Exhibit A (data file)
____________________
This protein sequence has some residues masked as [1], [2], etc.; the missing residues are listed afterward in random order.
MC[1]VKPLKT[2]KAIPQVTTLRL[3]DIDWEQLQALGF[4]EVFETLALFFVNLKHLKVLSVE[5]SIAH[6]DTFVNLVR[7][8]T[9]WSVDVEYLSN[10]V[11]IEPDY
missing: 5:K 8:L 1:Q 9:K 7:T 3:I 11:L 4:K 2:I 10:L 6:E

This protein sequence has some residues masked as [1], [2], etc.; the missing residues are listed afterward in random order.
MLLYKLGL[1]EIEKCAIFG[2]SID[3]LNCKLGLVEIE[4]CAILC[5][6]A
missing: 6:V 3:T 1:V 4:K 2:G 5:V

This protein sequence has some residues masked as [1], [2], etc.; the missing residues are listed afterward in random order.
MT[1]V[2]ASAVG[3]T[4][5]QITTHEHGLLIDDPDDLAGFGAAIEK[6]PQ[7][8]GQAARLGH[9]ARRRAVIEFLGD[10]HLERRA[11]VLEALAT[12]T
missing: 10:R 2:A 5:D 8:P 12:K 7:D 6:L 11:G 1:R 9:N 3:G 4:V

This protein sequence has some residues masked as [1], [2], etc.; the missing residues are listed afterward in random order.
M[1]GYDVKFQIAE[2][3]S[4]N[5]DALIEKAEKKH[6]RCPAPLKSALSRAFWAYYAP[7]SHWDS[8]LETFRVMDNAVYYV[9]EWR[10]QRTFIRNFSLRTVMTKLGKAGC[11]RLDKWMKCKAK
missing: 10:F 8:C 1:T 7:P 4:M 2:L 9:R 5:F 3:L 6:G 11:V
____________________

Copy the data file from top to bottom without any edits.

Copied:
This protein sequence has some residues masked as [1], [2], etc.; the missing residues are listed afterward in random order.
MC[1]VKPLKT[2]KAIPQVTTLRL[3]DIDWEQLQALGF[4]EVFETLALFFVNLKHLKVLSVE[5]SIAH[6]DTFVNLVR[7][8]T[9]WSVDVEYLSN[10]V[11]IEPDY
missing: 5:K 8:L 1:Q 9:K 7:T 3:I 11:L 4:K 2:I 10:L 6:E

This protein sequence has some residues masked as [1], [2], etc.; the missing residues are listed afterward in random order.
MLLYKLGL[1]EIEKCAIFG[2]SID[3]LNCKLGLVEIE[4]CAILC[5][6]A
missing: 6:V 3:T 1:V 4:K 2:G 5:V

This protein sequence has some residues masked as [1], [2], etc.; the missing residues are listed afterward in random order.
MT[1]V[2]ASAVG[3]T[4][5]QITTHEHGLLIDDPDDLAGFGAAIEK[6]PQ[7][8]GQAARLGH[9]ARRRAVIEFLGD[10]HLERRA[11]VLEALAT[12]T
missing: 10:R 2:A 5:D 8:P 12:K 7:D 6:L 11:G 1:R 9:N 3:G 4:V

This protein sequence has some residues masked as [1], [2], etc.; the missing residues are listed afterward in random order.
M[1]GYDVKFQIAE[2][3]S[4]N[5]DALIEKAEKKH[6]RCPAPLKSALSRAFWAYYAP[7]SHWDS[8]LETFRVMDNAVYYV[9]EWR[10]QRTFIRNFSLRTVMTKLGKAGC[11]RLDKWMKCKAK
missing: 10:F 8:C 1:T 7:P 4:M 2:L 9:R 5:F 3:L 6:G 11:V